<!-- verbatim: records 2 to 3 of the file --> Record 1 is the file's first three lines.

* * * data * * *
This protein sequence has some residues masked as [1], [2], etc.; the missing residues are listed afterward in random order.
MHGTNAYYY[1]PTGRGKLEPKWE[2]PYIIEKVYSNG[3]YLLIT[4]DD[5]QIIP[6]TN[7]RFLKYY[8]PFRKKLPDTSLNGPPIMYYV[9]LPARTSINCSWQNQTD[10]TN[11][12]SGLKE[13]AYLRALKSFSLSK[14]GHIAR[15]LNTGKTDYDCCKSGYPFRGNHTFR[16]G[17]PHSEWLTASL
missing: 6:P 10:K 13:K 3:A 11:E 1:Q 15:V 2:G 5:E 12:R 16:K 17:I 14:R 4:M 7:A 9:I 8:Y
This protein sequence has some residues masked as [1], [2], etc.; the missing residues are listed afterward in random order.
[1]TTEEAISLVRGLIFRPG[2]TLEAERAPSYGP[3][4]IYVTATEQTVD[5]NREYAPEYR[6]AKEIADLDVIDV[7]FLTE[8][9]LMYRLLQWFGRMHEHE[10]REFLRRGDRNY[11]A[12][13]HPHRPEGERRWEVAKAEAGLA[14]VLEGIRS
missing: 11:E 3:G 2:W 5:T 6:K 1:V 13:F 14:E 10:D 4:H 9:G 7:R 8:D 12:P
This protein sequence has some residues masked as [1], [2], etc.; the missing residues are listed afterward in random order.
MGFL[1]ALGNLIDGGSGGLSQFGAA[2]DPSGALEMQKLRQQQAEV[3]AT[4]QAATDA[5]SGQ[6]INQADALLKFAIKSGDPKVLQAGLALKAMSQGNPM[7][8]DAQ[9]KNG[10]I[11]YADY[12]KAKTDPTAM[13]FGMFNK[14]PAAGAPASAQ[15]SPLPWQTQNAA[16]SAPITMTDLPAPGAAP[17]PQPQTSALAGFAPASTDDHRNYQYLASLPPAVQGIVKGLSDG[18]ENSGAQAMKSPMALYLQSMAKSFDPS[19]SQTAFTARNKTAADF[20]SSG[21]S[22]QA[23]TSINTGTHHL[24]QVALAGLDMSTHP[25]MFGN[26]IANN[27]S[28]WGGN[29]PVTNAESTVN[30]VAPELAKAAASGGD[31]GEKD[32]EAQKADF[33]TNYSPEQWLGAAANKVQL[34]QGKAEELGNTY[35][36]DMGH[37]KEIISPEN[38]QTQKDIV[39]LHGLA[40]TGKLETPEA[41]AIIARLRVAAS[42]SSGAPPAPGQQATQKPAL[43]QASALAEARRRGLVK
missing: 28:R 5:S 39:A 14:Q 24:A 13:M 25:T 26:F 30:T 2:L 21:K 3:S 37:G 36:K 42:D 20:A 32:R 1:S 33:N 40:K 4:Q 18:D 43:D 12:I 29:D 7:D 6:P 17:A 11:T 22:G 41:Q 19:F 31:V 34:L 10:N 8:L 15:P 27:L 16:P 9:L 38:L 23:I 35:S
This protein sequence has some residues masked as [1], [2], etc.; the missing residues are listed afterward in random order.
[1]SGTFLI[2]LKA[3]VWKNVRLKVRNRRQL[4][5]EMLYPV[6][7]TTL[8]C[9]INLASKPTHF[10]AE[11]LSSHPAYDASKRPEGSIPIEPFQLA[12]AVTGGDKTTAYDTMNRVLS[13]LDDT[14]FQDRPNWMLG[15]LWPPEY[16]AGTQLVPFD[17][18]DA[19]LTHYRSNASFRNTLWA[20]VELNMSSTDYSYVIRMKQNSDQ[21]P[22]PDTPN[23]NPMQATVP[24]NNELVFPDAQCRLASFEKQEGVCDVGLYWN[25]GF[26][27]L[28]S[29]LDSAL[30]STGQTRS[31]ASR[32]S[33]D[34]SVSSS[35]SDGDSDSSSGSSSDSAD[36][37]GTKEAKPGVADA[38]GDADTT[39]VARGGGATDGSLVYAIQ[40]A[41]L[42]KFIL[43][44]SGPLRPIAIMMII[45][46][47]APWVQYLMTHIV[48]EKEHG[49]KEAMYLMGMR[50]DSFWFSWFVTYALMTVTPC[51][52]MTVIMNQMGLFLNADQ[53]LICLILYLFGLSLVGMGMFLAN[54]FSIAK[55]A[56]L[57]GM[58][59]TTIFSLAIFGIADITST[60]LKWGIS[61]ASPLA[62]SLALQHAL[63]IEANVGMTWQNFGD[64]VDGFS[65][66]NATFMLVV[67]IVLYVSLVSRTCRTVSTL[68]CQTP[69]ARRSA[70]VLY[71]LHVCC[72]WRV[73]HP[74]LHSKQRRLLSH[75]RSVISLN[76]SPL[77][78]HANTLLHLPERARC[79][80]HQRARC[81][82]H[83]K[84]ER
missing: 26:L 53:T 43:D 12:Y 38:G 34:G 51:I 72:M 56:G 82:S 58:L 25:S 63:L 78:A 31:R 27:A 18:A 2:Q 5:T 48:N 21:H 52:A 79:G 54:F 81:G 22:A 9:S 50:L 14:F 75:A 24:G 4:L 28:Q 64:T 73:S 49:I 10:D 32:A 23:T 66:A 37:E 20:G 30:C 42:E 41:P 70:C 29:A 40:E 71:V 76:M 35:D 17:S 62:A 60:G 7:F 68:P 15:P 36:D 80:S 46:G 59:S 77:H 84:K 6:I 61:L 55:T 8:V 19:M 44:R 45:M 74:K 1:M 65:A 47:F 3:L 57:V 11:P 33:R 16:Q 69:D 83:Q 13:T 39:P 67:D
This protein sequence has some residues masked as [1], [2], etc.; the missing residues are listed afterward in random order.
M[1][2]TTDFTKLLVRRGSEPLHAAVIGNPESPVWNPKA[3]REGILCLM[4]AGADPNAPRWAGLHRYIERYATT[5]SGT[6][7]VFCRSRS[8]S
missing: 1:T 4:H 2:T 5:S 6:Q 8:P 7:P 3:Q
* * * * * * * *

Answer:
This protein sequence has some residues masked as [1], [2], etc.; the missing residues are listed afterward in random order.
[1]TTEEAISLVRGLIFRPG[2]TLEAERAPSYGP[3][4]IYVTATEQTVD[5]NREYAPEYR[6]AKEIADLDVIDV[7]FLTE[8][9]LMYRLLQWFGRMHEHE[10]REFLRRGDRNY[11]A[12][13]HPHRPEGERRWEVAKAEAGLA[14]VLEGIRS
missing: 11:E 3:G 2:W 5:T 6:K 1:V 13:F 14:E 10:D 4:H 9:G 7:R 8:D 12:P
This protein sequence has some residues masked as [1], [2], etc.; the missing residues are listed afterward in random order.
MGFL[1]ALGNLIDGGSGGLSQFGAA[2]DPSGALEMQKLRQQQAEV[3]AT[4]QAATDA[5]SGQ[6]INQADALLKFAIKSGDPKVLQAGLALKAMSQGNPM[7][8]DAQ[9]KNG[10]I[11]YADY[12]KAKTDPTAM[13]FGMFNK[14]PAAGAPASAQ[15]SPLPWQTQNAA[16]SAPITMTDLPAPGAAP[17]PQPQTSALAGFAPASTDDHRNYQYLASLPPAVQGIVKGLSDG[18]ENSGAQAMKSPMALYLQSMAKSFDPS[19]SQTAFTARNKTAADF[20]SSG[21]S[22]QA[23]TSINTGTHHL[24]QVALAGLDMSTHP[25]MFGN[26]IANN[27]S[28]WGGN[29]PVTNAESTVN[30]VAPELAKAAASGGD[31]GEKD[32]EAQKADF[33]TNYSPEQWLGAAANKVQL[34]QGKAEELGNTY[35][36]DMGH[37]KEIISPEN[38]QTQKDIV[39]LHGLA[40]TGKLETPEA[41]AIIARLRVAAS[42]SSGAPPAPGQQATQKPAL[43]QASALAEARRRGLVK
missing: 28:R 5:S 39:A 14:Q 24:A 13:M 25:T 26:F 30:T 2:L 21:K 3:S 37:G 36:K 42:D 20:A 32:R 1:S 33:N 40:K 4:Q 18:D 43:D 12:I 29:D 7:D 6:P 17:A 11:T 22:G 41:Q 19:F 31:V 34:L 10:N 8:L 15:P 27:L 16:P 9:L 38:L 23:I 35:S